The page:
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Journal of Nutrition and Metabolism
Volume 2012 (2012), Article ID 932928, 13 pages
Review Article

Dietary Conjugated Linoleic Acid and Hepatic Steatosis: Species-Specific Effects on Liver and Adipose Lipid Metabolism and Gene Expression

1Department of Animal and Avian Sciences, University of Maryland, College Park, MD 20742, USA
2Department of Animal and Veterinary Sciences, Clemson University, Clemson, SC 29634, USA

Received 15 May 2011; Accepted 22 June 2011

Academic Editor: Konstantinos Kantartzis

Copyright © 2012 Diwakar Vyas et al. This is an open access article distributed under the Creative Commons Attribution License, which permits unrestricted use, distribution, and reproduction in any medium, provided the original work is properly cited.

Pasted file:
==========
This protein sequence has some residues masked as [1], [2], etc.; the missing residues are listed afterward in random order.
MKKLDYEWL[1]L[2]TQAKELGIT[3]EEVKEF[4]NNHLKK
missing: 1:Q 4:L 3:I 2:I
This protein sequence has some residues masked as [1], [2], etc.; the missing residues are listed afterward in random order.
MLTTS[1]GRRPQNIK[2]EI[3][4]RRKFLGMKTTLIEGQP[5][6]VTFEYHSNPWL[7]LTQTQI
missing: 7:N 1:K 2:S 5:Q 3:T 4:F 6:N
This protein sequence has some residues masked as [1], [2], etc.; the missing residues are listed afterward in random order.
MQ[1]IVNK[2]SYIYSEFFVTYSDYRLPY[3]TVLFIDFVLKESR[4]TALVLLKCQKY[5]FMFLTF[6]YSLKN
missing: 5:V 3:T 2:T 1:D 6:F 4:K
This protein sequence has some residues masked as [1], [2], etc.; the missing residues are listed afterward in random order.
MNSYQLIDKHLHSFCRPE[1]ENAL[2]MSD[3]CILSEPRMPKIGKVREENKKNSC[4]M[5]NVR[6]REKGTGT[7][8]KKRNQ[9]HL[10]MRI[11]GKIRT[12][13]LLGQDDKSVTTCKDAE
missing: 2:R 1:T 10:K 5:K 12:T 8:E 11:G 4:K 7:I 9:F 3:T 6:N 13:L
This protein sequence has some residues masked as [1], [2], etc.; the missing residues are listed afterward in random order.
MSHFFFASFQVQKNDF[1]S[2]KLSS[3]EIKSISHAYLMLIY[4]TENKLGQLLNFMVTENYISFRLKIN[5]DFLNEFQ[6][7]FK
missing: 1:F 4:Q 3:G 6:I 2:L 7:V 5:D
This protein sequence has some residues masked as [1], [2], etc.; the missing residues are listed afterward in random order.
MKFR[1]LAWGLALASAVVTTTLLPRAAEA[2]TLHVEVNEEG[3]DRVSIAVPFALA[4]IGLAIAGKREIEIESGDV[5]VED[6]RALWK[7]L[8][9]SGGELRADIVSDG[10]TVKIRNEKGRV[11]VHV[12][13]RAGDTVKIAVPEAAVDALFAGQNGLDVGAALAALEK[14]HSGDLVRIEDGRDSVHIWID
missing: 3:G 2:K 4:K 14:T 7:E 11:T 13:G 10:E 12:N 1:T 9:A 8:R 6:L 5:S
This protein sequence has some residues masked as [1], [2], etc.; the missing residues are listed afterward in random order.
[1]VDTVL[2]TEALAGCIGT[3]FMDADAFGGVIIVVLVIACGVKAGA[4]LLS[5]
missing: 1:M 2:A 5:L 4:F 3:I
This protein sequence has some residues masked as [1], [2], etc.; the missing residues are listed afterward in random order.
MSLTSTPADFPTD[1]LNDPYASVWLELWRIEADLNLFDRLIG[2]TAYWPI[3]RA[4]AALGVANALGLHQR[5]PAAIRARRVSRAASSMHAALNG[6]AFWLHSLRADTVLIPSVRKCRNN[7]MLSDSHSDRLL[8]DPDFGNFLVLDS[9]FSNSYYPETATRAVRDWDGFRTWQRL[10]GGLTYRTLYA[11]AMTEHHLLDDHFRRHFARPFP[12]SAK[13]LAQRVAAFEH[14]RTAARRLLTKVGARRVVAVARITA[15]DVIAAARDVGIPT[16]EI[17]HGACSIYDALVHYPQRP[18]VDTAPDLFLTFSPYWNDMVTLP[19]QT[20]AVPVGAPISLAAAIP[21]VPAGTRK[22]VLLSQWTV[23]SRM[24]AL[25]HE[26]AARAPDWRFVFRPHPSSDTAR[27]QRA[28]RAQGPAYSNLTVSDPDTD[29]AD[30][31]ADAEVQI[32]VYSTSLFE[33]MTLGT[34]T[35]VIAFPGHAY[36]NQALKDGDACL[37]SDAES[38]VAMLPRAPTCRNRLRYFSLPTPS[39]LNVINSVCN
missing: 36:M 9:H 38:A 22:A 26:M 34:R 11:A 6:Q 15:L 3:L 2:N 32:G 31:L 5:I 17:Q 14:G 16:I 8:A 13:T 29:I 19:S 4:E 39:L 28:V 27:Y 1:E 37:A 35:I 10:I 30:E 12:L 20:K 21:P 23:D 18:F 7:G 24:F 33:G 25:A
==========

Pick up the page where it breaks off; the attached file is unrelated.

Objective. To summarize the recent studies on effect of conjugated linoleic acid (CLA) on hepatic steatosis and hepatic and adipose lipid metabolism highlighting the potential regulatory mechanisms. Methods. Sixty-four published experiments were summarized in which trans-10, cis-12 CLA was fed either alone or in combination with other CLA isomers to mice, rats, hamsters, and humans were compared. Summary and Conclusions. Dietary trans-10, cis-12 CLA induces a severe hepatic steatosis in mice with a more muted response in other species. Regardless of species, when hepatic steatosis was present, a concurrent decrease in body adiposity was observed, suggesting that hepatic lipid accumulation is a result of uptake of mobilized fatty acids (FA) from adipose tissue and the liver's inability to sufficiently increase FA oxidation and export of synthesized triglycerides. The potential role of liver FA composition, insulin secretion and sensitivity, adipokine, and inflammatory responses are discussed as potential mechanisms behind CLA-induced hepatic steatosis.